Starting Over: How Iyanla Lost Her Home

In a conversation with The Root, Iyanla Vanzant opens up about living without health insurance, losing her daughter to cancer and her home to a subprime mortgage.

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A few weekends ago, I rolled out of bed early Saturday morning to attend Tavis Smiley’s State of the Black Union symposium in Los Angeles. Like many Americans, I’m out of work. My money is tighter than a black power fist, and finding a job is challenging. So I was eager to get a dose of motivation from one of the panelists, best-selling author and spiritual teacher Iyanla Vanzant.

She has motivated millions around the world with her life coaching and openness about overcoming her own past hardships—abusive relationships, teen pregnancy and poverty. But I was shocked when Vanzant announced to the audience that she lost her house in 2006 and didn’t have health insurance. I could hear the “wows” ripple through the audience. How did this happen, and what gave her courage to share her story?

I caught up with Vanzant after the State of the Black Union. Between 2001-2003, she lost her 31-year-old daughter to colon cancer and two siblings also passed away. While dealing with the foreclosure of her million dollar, four-bedroom home she bought in 1995 on five acres of land in Anne Arundel County, Md., she was going through a divorce. Vanzant broke down to me what happened and how she’s still standing.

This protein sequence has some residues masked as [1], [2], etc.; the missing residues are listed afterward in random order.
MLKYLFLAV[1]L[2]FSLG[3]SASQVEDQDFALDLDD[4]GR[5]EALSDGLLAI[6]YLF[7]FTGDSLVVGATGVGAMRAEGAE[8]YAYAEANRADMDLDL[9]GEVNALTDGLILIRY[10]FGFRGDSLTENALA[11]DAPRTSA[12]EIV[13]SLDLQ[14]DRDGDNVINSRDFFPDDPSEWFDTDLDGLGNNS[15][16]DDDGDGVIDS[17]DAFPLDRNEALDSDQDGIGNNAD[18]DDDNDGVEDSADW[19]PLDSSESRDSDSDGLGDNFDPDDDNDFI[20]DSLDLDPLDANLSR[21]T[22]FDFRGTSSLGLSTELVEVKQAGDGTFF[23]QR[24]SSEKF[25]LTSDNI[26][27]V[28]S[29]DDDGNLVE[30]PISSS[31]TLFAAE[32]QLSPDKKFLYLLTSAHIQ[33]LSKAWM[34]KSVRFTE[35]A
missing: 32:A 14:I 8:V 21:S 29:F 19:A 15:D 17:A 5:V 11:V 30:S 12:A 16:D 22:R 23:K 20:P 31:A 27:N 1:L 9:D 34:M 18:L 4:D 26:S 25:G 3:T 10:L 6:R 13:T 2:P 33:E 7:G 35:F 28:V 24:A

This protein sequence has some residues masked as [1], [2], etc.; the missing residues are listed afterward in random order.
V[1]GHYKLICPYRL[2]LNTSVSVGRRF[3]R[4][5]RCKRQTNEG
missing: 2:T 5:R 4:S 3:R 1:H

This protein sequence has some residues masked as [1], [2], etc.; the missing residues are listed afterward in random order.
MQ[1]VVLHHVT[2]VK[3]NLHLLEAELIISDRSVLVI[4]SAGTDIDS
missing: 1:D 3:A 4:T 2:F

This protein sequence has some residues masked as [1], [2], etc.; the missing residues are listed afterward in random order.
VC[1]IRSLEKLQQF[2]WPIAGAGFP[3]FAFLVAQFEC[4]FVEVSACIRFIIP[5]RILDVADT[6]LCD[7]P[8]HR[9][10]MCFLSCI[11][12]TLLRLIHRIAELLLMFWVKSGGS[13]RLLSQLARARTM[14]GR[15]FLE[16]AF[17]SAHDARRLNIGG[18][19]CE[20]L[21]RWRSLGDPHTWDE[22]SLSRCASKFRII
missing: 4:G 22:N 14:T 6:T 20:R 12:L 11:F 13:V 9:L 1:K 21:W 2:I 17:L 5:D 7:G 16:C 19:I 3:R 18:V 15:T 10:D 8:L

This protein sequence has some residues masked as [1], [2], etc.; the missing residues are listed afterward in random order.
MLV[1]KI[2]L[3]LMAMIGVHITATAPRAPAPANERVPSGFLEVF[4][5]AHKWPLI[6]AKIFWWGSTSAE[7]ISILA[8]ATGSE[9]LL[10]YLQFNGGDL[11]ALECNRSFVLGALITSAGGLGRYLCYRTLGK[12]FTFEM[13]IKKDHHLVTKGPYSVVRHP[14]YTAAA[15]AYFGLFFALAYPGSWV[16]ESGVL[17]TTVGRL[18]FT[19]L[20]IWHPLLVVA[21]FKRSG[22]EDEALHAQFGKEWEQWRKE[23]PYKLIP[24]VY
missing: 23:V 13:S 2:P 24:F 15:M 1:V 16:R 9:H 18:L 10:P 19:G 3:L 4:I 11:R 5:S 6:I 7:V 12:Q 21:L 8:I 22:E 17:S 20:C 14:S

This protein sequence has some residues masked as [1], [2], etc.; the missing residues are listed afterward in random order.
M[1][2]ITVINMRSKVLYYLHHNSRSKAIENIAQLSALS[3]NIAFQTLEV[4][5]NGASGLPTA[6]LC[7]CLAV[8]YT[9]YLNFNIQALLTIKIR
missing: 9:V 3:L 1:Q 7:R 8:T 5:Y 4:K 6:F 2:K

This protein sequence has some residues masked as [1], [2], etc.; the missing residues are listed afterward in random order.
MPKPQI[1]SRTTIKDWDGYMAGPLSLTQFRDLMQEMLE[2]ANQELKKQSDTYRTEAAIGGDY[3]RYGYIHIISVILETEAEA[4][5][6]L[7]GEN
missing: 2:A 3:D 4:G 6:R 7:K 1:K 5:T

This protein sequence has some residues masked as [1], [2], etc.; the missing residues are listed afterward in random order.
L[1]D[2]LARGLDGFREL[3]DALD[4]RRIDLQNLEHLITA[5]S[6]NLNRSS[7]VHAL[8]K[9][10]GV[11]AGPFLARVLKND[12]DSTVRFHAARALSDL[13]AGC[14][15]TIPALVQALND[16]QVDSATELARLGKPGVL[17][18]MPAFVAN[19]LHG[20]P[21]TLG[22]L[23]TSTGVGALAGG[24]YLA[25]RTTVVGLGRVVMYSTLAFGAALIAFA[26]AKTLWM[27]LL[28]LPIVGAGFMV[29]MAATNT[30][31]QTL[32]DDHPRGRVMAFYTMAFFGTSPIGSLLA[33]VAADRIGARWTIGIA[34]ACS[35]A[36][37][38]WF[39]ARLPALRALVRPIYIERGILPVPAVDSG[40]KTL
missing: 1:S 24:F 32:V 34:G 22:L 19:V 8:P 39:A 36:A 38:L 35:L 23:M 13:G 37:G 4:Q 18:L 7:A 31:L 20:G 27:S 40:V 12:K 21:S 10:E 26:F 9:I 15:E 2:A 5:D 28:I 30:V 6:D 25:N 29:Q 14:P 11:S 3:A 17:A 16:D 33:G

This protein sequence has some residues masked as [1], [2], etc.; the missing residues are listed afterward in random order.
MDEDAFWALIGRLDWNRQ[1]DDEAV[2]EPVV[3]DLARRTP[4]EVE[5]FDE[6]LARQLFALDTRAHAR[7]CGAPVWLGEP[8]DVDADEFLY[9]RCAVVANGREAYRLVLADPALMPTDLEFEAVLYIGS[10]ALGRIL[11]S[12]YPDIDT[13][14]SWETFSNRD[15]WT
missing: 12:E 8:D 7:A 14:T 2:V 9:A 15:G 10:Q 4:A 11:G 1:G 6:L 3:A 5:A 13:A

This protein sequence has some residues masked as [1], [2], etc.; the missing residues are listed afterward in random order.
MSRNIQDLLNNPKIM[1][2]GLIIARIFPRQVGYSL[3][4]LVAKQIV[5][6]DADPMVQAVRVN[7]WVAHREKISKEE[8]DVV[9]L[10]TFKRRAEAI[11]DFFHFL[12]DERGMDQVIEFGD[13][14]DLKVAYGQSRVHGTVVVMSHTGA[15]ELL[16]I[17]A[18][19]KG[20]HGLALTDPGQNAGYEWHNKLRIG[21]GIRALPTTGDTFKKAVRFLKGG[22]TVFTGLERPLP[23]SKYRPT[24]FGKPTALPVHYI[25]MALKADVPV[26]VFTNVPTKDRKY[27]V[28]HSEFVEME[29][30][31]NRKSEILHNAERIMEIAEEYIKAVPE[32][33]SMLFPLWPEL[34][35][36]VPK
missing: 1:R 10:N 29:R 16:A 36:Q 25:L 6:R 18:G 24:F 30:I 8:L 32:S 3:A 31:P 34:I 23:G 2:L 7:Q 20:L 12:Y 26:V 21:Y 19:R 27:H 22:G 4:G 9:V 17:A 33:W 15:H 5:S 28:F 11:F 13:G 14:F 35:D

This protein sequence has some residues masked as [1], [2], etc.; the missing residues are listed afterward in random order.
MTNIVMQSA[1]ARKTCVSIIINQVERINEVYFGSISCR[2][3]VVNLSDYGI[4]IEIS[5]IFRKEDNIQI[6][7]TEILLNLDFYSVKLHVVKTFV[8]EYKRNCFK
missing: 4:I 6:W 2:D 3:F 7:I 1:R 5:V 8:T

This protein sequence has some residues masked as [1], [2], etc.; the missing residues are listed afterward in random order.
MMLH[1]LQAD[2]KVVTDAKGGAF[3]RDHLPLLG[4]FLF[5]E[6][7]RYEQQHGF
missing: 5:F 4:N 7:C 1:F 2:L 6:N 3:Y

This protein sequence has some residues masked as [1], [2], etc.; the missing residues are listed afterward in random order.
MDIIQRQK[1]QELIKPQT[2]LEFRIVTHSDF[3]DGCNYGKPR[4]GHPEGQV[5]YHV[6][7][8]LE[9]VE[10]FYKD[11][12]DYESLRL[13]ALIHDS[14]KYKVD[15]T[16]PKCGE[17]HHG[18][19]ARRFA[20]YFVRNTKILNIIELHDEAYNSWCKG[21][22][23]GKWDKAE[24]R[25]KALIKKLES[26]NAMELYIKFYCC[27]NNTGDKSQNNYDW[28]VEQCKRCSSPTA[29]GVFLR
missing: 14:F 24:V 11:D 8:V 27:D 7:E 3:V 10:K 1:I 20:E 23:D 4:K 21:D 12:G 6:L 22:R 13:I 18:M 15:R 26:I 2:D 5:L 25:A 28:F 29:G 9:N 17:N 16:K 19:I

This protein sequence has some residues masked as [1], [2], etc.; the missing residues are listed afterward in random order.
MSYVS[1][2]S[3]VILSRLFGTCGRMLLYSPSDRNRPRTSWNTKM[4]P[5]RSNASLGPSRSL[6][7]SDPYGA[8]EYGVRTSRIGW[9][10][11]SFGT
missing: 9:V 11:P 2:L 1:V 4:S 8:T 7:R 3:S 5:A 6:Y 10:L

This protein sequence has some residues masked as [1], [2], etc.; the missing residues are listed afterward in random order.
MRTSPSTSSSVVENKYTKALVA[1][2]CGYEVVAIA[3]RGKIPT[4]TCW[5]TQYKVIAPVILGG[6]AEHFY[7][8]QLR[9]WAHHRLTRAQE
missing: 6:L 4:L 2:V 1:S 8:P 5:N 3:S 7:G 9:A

The Root: While on the State of the Black Union panel, you said you got a bad mortgage deal you didn’t understand. What kind of mortgage did you have?

Iyanla Vanzant: What I had was a balloon payment on the end of my mortgage. So I had to pay the interest for five years, then pay the total amount of the mortgage at the end of those five years. While at the time it seemed like a very good idea, [but due to] the changes and fluxes in my income, when it came time to make the balloon payments, I didn’t have the money to pay it. And so they forced me to sell my house.

The Root: Did you talk to a financial expert to dig yourself out of this situation?

Vanzant: I have an accountant, and I have a financial attorney. Both of them said the same thing, “You have to pay this off.” And I didn’t have the money to pay it off. It was real simple.

The Root: You are a best-selling author, TV personality and attorney. What else was going on financially that prevented you from saving your home?

The Root: I imagine when you’re going through something like that, it feels good to know you’re not the only one.

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